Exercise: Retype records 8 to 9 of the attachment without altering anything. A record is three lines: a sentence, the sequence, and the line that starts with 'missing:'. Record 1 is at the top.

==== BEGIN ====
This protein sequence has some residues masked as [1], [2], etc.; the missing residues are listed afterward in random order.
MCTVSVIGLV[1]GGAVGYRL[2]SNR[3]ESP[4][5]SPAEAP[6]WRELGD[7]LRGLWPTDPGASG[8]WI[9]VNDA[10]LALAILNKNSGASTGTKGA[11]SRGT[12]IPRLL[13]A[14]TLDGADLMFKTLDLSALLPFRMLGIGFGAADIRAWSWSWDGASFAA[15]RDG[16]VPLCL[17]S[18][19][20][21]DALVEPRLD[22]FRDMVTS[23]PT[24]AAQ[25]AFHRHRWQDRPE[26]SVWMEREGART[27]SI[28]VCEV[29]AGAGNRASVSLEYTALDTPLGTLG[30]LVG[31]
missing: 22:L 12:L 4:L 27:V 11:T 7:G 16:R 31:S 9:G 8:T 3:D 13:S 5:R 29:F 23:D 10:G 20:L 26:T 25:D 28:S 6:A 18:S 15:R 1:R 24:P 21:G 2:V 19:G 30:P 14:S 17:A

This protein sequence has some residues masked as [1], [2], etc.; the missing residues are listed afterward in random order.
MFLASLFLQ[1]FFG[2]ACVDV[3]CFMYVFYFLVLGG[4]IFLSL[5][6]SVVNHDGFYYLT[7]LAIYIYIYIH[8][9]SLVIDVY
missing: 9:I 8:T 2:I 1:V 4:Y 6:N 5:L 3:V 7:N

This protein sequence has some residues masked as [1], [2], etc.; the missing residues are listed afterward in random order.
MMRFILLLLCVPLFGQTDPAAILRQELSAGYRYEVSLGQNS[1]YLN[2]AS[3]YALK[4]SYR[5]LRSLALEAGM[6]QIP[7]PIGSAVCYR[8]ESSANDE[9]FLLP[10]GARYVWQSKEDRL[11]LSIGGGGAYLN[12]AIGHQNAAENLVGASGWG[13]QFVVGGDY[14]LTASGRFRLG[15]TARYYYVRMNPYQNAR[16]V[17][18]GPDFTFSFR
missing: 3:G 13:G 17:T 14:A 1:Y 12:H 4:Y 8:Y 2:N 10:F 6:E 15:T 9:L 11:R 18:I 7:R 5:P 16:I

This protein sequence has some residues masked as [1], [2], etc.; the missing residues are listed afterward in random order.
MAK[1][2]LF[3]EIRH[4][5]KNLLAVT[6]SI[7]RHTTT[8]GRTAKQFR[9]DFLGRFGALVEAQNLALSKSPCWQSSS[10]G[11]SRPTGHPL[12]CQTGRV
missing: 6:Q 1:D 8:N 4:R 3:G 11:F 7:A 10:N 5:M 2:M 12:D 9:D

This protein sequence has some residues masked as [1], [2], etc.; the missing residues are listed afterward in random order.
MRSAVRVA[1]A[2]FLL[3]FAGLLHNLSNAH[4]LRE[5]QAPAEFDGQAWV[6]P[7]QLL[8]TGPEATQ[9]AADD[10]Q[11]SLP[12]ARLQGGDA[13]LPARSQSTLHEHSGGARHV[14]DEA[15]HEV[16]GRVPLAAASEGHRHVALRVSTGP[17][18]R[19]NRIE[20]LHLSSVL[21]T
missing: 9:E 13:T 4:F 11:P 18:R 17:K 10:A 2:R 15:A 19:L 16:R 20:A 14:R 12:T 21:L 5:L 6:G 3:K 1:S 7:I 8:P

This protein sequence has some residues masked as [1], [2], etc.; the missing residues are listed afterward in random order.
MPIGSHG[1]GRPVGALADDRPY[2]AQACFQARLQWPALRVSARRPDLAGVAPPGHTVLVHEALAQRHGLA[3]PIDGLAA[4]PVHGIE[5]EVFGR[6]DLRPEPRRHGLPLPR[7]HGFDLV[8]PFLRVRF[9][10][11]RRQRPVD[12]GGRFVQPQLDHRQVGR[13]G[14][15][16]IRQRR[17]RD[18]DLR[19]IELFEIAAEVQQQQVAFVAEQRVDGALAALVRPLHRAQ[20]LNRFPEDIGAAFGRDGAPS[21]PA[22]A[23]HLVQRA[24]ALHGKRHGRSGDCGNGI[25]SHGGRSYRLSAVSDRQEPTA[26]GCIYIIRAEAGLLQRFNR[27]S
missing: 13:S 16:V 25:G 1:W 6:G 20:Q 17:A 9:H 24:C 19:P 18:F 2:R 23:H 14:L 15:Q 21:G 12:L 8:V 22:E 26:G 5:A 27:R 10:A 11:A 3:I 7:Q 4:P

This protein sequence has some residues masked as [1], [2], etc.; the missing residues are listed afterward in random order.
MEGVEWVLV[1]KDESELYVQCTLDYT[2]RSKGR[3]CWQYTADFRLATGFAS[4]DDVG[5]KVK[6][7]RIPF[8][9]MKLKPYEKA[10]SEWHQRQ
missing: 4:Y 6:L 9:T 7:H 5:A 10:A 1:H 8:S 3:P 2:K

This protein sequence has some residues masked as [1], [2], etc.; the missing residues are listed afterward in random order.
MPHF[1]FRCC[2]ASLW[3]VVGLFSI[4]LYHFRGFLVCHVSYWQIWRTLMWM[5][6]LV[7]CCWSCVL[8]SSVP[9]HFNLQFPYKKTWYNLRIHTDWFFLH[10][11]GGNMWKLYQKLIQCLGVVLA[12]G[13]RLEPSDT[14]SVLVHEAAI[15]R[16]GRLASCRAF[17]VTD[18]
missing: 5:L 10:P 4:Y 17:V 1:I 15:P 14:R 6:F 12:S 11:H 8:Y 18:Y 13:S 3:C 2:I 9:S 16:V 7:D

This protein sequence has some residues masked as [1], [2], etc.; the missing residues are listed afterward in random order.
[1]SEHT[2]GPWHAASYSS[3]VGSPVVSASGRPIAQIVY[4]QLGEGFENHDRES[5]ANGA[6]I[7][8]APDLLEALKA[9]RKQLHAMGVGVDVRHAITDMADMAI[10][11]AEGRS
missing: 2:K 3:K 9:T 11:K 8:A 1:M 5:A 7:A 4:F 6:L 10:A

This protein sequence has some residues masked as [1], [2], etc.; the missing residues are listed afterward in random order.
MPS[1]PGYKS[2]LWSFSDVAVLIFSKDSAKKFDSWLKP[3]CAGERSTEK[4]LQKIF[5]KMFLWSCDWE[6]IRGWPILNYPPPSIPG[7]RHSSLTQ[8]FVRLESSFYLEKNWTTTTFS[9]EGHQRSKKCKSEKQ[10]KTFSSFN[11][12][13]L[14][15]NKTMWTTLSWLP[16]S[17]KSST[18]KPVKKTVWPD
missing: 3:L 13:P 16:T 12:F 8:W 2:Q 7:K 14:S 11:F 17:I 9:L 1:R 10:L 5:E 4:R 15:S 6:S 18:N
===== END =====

This protein sequence has some residues masked as [1], [2], etc.; the missing residues are listed afterward in random order.
MPHF[1]FRCC[2]ASLW[3]VVGLFSI[4]LYHFRGFLVCHVSYWQIWRTLMWM[5][6]LV[7]CCWSCVL[8]SSVP[9]HFNLQFPYKKTWYNLRIHTDWFFLH[10][11]GGNMWKLYQKLIQCLGVVLA[12]G[13]RLEPSDT[14]SVLVHEAAI[15]R[16]GRLASCRAF[17]VTD[18]
missing: 5:L 10:P 4:Y 17:V 1:I 15:P 14:R 6:F 12:S 11:H 8:Y 18:Y 13:S 3:C 2:I 9:S 16:V 7:D

This protein sequence has some residues masked as [1], [2], etc.; the missing residues are listed afterward in random order.
[1]SEHT[2]GPWHAASYSS[3]VGSPVVSASGRPIAQIVY[4]QLGEGFENHDRES[5]ANGA[6]I[7][8]APDLLEALKA[9]RKQLHAMGVGVDVRHAITDMADMAI[10][11]AEGRS
missing: 2:K 3:K 9:T 11:K 8:A 1:M 5:A 7:A 4:F 6:L 10:A